PASQAL, a French quantum computing leader, has partnered with Investissement Québec to launch a $90 million initiative over five years in Sherbrooke, Quebec, focusing on the manufacturing and commercializing neutral-atom quantum computers. The project, centered in the DistriQ Quantum Innovation Zone, aims to establish Sherbrooke as a global quantum hub, supported by a $15 million loan from the Government of Quebec. This initiative, expected to create 53 jobs, involves collaboration with academic and industrial partners for research and development in quantum computing. The official opening of Espace Quantique 1, a central feature of the initiative, was announced by Quebec Premier François Legault, signaling a new era in North American quantum computing. PASQAL’s commitment extends beyond manufacturing to include the development of technological labs, training, and supporting new quantum ventures. Moreover, the company is contributing $500,000 to a research chair at the University of Sherbrooke and will open a facility in 2024 to produce quantum computers. This ambitious project also incorporates support for startups through collaborations with Quantonation and the Quebec fund Quantacet, aiming to create a vibrant ecosystem for quantum technology innovation.

QuantumDiamonds raises €7M Seed funding for quantum sensing technology

QuantumDiamonds, a pioneering quantum sensing company, has successfully raised €7 million in Seed funding, led by prominent investors IQ Capital and Earlybird. The company specializes in developing atom-sized quantum sensors using synthetic diamond nitrogen-vacancy (NV) centers, enabling non-destructive, nano-scale imaging of magnetic fields. This advanced technology has broad applications, ranging from semiconductor manufacturing to medical diagnostics and battery development. QuantumDiamonds’ innovative approach allows for highly sensitive measurements at atomic and molecular levels, tapping into a new realm of sensing technology. With a working prototype already in place, the company plans to use the investment to expand its team of quantum engineers and advance toward releasing its first commercial product. This technology is currently being tested with four of the world’s top 10 semiconductor manufacturers. The funding includes €3 million collectively invested by IQ Capital, Earlybird, Onsight Ventures, First Momentum, Creator Fund, UnternehmerTUM, and various angel investors from the semiconductor industry, complemented by €4 million in grant funding from the European Innovation Council (EIC) Accelerator and the Bavarian state. QuantumDiamonds aims to revolutionize sensing technology, impacting many scientific fields globally.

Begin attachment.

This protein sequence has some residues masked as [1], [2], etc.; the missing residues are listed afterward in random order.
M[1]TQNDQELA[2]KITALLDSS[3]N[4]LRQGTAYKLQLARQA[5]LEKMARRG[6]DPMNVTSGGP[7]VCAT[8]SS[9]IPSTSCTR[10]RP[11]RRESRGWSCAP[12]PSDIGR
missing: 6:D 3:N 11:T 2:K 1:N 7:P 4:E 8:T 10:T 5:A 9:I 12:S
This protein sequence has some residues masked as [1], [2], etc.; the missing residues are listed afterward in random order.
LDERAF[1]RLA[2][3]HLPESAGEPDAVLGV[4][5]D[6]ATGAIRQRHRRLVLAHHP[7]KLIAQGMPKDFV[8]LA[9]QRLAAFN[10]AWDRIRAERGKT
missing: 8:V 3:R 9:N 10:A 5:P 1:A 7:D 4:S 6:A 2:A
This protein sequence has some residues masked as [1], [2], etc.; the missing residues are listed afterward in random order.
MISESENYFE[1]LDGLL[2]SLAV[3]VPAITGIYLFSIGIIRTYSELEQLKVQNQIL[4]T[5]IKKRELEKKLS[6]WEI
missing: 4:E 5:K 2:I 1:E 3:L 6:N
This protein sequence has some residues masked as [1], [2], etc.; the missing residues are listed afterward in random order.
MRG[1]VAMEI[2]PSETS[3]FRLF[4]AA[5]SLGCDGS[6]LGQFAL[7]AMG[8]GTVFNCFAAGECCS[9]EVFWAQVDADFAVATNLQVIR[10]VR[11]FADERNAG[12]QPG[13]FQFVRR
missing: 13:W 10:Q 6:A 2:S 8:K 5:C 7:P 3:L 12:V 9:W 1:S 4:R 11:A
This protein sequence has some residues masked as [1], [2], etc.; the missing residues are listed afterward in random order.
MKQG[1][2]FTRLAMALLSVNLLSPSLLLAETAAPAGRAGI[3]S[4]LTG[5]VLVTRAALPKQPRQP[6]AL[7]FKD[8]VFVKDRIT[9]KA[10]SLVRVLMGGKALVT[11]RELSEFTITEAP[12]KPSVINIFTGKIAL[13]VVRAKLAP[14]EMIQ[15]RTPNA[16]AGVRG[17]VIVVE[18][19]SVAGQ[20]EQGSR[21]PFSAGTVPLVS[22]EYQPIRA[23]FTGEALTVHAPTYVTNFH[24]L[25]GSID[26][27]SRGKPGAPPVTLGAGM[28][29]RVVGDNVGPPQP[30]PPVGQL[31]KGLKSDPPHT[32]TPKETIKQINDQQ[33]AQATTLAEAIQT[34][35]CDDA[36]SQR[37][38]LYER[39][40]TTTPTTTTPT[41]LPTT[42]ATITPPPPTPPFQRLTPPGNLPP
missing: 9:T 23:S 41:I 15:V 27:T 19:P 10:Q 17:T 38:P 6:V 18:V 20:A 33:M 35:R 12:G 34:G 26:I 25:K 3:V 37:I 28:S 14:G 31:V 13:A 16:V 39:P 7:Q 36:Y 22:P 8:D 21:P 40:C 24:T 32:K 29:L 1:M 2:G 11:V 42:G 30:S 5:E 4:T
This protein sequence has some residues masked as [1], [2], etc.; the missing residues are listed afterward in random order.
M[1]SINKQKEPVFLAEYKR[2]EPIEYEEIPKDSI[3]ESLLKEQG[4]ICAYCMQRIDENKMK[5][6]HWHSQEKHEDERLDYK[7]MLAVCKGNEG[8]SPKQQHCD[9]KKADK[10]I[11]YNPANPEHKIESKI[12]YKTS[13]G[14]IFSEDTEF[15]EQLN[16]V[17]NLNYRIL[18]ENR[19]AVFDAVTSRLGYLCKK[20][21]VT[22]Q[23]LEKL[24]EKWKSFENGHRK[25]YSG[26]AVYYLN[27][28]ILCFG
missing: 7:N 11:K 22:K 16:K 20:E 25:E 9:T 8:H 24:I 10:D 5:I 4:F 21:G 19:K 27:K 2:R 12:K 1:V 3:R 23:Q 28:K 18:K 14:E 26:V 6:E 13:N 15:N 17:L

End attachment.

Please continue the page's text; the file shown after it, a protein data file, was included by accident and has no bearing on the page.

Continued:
Kenna Hughes-Castleberry is the Managing Editor at Inside Quantum Technology and the Science Communicator at JILA (a partnership between the University of Colorado Boulder and NIST). Her writing beats include deep tech, quantum computing, and AI. Her work has been featured in Scientific American, Discover Magazine, New Scientist, Ars Technica, and more.

Exit mobile version